Enabling a Child's Right to Education #haqbantahai

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In the Hamirpur district of Uttar Pradesh, a 12-year-old girl is lighting the way to education in her village. 

Putting on her brown school dress and combing her hair to perfection, Jyoti sets out for her regular day at a Government run primary school in Bada Lewa Village. Apart from taking notes, Jyoti has another important responsibility – to serve as the President of Bal Panchayat.

The first week of every month starts with an activity called ‘tracking’ in school, where Jyoti and her fellow members of Bal Panchayat take a round of the village, looking for children who despite being enrolled are not attending classes.

Jyoti and her friends also counsel parents and relatives about the importance of education. On one such trip, Jyoti along with her team, manages to convince Anjali, her classmate, to attend school. Anjali was told by her grandfather to stay at home to look after her baby sister. But Jyoti convinced him otherwise.

“In our village, parents do not believe that education is the most important thing for their children. We are slowly making them realise that it is the only thing that will change the fate of the entire village for good”, says Jyoti with a spark in her eyes.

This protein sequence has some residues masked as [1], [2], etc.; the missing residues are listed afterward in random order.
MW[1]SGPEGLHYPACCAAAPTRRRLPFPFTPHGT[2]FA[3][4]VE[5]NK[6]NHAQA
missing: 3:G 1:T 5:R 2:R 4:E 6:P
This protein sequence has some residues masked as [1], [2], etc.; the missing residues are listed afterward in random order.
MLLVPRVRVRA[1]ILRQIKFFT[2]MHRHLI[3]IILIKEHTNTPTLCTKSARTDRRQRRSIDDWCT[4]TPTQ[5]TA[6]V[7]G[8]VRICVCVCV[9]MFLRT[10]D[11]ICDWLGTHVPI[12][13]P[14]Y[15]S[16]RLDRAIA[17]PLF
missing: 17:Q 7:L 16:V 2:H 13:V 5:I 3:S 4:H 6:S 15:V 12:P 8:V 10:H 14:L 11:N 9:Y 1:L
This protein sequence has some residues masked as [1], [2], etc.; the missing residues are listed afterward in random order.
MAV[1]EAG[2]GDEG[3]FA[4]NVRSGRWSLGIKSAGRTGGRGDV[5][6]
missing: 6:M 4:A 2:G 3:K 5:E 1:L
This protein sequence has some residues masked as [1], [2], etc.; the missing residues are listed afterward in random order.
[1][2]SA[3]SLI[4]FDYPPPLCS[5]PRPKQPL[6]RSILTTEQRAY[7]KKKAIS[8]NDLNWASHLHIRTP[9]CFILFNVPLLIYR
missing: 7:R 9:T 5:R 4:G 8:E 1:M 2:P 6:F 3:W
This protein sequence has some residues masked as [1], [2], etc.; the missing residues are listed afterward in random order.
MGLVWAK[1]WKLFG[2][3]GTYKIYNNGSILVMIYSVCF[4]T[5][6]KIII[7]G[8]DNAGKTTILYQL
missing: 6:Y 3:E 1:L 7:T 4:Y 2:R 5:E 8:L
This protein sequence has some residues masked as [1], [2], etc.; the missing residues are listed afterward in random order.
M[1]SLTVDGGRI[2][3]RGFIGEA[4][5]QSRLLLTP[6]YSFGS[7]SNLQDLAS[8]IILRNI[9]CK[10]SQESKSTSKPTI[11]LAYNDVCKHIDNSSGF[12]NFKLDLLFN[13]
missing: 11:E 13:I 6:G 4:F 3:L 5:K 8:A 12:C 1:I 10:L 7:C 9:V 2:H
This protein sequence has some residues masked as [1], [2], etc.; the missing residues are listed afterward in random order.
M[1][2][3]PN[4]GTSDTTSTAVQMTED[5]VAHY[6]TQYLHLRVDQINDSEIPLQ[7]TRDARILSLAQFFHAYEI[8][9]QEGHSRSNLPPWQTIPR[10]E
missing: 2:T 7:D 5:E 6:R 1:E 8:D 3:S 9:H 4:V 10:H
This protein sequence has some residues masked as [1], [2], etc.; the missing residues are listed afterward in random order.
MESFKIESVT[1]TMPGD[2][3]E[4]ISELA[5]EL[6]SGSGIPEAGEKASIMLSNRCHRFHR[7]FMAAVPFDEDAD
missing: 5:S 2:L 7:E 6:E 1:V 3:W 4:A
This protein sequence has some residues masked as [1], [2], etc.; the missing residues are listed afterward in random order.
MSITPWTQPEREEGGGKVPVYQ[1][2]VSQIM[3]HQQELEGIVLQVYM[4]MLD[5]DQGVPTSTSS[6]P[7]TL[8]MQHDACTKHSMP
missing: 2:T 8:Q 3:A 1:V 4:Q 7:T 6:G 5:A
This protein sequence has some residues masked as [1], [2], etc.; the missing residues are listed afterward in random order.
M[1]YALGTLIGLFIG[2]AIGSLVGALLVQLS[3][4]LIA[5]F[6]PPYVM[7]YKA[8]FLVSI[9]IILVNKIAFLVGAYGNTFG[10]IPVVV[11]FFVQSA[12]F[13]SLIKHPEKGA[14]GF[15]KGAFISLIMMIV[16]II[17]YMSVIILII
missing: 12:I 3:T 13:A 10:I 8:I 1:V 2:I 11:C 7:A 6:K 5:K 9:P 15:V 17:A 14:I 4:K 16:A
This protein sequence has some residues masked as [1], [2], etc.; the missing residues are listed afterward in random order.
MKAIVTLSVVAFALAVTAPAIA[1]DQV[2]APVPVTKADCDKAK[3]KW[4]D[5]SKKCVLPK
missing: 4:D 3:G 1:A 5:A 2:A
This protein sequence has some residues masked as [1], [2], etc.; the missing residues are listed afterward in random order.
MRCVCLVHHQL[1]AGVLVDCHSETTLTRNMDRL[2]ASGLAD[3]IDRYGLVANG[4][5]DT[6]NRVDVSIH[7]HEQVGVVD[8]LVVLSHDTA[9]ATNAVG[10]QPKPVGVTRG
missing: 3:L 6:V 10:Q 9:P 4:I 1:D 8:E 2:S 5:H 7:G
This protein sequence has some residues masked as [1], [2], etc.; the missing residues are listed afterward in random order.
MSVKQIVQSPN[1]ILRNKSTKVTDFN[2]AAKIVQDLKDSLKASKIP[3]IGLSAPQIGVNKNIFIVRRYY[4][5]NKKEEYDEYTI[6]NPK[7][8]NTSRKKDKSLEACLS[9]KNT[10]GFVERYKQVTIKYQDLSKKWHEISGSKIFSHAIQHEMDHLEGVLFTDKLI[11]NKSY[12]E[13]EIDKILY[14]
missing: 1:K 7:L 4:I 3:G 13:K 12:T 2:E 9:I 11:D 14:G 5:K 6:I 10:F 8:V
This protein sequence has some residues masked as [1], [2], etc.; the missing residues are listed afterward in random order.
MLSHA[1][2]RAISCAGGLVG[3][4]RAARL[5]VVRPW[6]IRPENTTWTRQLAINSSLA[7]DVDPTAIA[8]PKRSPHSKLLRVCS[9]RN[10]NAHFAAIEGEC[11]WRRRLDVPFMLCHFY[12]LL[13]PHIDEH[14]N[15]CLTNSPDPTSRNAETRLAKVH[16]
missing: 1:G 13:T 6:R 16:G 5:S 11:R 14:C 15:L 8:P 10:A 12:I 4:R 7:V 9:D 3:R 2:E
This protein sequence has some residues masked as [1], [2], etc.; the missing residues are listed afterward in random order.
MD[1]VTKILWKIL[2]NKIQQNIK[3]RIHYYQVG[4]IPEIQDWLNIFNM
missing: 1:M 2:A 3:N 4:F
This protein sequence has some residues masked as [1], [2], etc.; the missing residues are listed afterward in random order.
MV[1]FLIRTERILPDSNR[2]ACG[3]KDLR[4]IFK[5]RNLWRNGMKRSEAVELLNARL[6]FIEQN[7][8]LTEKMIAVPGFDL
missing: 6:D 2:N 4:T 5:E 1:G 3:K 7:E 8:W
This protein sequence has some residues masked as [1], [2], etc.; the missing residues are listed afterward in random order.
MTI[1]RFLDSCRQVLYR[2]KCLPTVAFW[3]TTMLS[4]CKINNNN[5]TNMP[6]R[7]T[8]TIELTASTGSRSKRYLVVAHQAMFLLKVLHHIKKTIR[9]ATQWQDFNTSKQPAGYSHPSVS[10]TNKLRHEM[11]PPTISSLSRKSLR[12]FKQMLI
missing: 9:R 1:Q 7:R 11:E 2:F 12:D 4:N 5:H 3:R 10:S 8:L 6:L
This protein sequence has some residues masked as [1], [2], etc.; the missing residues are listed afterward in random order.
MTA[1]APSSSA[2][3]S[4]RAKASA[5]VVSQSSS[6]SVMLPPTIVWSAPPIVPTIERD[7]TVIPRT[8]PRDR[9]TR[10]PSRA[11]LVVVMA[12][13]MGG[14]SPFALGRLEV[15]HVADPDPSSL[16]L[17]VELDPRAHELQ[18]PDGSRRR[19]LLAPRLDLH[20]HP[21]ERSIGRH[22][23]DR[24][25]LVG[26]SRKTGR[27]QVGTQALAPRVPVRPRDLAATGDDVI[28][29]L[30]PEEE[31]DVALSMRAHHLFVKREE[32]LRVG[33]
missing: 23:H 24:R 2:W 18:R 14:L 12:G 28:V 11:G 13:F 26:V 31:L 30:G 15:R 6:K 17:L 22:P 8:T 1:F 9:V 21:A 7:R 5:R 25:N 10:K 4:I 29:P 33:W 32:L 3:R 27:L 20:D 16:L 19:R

This 12-year-old is leading the change to make sure all children in her village go to school and get educated. This could not have been possible without the support of friends like you. 

Jyoti’s mother, Ganga Devi, a Safai Karamchari (Sanitation Worker), harbours a secret wish for her daughter. “Ummeed hai ki humari beti humse bhi zyada padhe. Wo kuch kare. Use maan sammaan mile.” (“It is my hope that my daughter is able to study more than I could. That she accomplishes something. Something big in life…That she is able to reach where she gets respect.”)

Ganga Devi’s husband and Jyoti’s father has abandoned the family. “I built this house, the roof and the mud walls myself. My boys only listen to what other people say. Not what their mother says.”

Fortunately, Jyoti’s innocence and belief in her abilities are not to be tainted. At an age of 12, she is the guiding light for many in her village. While untouchability still persists in most parts of the state, children in this school sit together to eat their mid-day meal, irrespective of their caste and family background. The school has incentivised attendance by starting a toy bank. That is, children attending school for two weeks in a row get to take home a toy. 

Also, the students make a list of infrastructural needs like a broken tap and a collapsed boundary wall that need to be repaired. They remind their juniors to wash their utensils after the mid-day meal and make a line when they need to use the hand-pump.

Unfortunately, not every village in India has a Jyoti. 60 lakh children in India are still waiting to step inside the school premises. More than 40% adolescent girls drop out of school due to deteriorating financial conditions, child marriage, superstitions or sheer ignorance.

While numerous laws are implemented in support of education, the reasons to deny education apparently outnumber them.

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